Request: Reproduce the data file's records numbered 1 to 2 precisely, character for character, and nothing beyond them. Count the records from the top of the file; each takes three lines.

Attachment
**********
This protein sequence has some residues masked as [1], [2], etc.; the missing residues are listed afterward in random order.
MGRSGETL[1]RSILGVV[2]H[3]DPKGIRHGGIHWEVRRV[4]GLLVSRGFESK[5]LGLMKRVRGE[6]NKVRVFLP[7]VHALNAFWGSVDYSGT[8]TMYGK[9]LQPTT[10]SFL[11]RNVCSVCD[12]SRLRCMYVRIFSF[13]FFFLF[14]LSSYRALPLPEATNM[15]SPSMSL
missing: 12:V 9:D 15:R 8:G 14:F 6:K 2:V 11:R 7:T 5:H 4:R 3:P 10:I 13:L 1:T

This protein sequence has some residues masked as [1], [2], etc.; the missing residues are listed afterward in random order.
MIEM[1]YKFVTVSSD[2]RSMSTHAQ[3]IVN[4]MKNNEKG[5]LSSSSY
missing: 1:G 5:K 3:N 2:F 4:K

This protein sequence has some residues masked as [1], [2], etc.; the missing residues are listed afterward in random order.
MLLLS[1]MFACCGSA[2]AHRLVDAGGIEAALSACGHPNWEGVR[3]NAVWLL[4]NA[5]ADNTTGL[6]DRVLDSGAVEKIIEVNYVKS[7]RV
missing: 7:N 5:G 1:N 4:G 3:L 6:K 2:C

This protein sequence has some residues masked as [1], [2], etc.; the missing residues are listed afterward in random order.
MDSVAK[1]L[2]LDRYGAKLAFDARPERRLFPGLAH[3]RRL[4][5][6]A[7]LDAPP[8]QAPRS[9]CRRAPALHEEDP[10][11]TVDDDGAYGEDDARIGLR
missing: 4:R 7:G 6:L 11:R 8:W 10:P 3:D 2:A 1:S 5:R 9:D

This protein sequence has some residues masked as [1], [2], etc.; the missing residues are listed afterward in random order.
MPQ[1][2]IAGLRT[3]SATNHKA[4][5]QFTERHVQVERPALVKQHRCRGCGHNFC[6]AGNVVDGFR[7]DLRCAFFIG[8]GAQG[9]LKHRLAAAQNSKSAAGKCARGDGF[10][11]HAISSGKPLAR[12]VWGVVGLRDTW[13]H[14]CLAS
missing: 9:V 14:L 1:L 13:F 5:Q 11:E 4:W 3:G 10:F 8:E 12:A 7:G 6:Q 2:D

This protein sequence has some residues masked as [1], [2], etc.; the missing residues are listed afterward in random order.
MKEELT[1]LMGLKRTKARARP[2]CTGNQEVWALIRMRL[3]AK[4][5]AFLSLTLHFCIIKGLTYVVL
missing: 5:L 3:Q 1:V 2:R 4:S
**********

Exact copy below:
This protein sequence has some residues masked as [1], [2], etc.; the missing residues are listed afterward in random order.
MGRSGETL[1]RSILGVV[2]H[3]DPKGIRHGGIHWEVRRV[4]GLLVSRGFESK[5]LGLMKRVRGE[6]NKVRVFLP[7]VHALNAFWGSVDYSGT[8]TMYGK[9]LQPTT[10]SFL[11]RNVCSVCD[12]SRLRCMYVRIFSF[13]FFFLF[14]LSSYRALPLPEATNM[15]SPSMSL
missing: 12:V 9:D 15:R 8:G 14:F 6:K 2:V 11:R 7:T 5:H 4:R 3:P 10:I 13:L 1:T

This protein sequence has some residues masked as [1], [2], etc.; the missing residues are listed afterward in random order.
MIEM[1]YKFVTVSSD[2]RSMSTHAQ[3]IVN[4]MKNNEKG[5]LSSSSY
missing: 1:G 5:K 3:N 2:F 4:K